We tested the AMD Radeon 5700 XT in two systems, a 6-core 3.7 GHz Intel i7 8700 in an EVGA Z370 Classified K motherboard, and a 12-core 3.8 GHz AMD Ryzen 9 3900x in an NZXT H500i system with an x570 motherboard.
We ran six different tests, at two resolutions (TimeSpy Extreme, TimeSpy, Civilization VI 1440 & 4K High, Division 2 1440 & 4K, Shadow of Tomb Raider 1440 & 4K, Metro Exodus 1440 & 4K RTX) on four different graphics AIBs (RTX 2070, RTX 2080, RTX 2060 Super, RTX 2070 Super) in each system (a total of 262 tests).
In addition, we ran PC Mark and the CPU test of PassMark.
We averaged all those tests and got the following results:
|Graphics benchmark differences between AMD Ryzen and Intel core i7 with AMD AIB|
The 6-core Intel i7-8700 on average gave a 17% higher performance on graphics tests.
On the PassMark CPU test, the systems got the same score.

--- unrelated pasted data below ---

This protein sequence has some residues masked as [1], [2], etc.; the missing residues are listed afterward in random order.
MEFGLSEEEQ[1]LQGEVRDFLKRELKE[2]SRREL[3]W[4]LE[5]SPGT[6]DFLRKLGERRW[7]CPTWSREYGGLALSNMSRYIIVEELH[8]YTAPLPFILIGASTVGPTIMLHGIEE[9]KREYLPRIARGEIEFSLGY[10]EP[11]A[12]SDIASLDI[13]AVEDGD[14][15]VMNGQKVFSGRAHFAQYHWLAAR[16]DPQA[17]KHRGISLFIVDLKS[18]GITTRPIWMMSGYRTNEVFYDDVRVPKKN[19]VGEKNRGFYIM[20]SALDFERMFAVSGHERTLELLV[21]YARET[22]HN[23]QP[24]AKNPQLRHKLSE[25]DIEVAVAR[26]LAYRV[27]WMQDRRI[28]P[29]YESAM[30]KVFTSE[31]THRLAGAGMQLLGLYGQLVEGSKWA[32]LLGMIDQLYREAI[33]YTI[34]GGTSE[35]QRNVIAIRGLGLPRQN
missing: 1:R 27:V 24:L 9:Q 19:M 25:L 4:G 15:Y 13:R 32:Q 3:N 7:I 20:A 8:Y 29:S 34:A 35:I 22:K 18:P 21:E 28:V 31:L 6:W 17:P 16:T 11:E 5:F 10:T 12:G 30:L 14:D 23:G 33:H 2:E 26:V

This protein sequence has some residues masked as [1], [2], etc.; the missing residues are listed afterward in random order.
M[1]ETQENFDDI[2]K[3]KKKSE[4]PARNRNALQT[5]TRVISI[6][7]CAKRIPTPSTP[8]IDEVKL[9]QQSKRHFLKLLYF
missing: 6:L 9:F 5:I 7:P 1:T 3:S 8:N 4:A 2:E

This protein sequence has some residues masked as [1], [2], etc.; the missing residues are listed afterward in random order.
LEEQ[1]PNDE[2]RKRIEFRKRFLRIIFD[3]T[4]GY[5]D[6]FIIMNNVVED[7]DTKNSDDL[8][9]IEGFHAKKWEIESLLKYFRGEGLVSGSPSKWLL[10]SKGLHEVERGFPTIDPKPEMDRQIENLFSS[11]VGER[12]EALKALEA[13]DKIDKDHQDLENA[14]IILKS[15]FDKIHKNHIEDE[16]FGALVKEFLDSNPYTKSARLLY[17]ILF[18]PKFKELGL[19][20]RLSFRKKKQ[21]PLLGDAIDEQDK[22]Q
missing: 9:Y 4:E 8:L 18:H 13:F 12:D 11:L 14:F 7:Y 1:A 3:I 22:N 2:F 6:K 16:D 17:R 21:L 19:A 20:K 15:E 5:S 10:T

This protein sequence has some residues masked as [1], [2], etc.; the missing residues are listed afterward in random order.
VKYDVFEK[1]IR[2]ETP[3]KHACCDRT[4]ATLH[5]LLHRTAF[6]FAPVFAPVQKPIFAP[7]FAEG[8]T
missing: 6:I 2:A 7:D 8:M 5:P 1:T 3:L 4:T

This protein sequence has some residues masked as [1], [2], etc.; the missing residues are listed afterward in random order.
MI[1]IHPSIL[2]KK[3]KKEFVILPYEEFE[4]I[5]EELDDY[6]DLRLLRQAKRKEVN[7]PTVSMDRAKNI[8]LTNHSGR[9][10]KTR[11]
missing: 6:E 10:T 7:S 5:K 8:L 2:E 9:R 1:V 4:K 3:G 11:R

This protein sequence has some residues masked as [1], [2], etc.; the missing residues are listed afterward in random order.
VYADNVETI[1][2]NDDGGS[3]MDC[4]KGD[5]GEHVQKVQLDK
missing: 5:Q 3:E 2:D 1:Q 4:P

However, when Nvidia AIBs were used on PC Mark, there is a totally different result.
|PC Mark benchmark differences between AMD Ryzen and Intel core i7 with Nvidia AIB|
What do we think?
Additional CPU cores don’t seem to help game performance very much. It’s a bit ironic considering the game developers, the ISVs, used to develop for consoles first and then port to PC. When AMD got the game console market with their multi-core APUs you’d think things would change. But the game developers have always striven for the bottom designing for the lowest common denominator—people with dual-core CPUs. And the irony of that is the gamers who are in the high-end category are often 33-year-old men with a job and discretionary income. They can afford to buy a PC with a 12-core CPU in it. They already buy high-end AIBs. And yet the game ISVs cling to their 1999 concepts.
So in overall PC performance as PC Mark measure AMD shines, but in games, well, no so hot.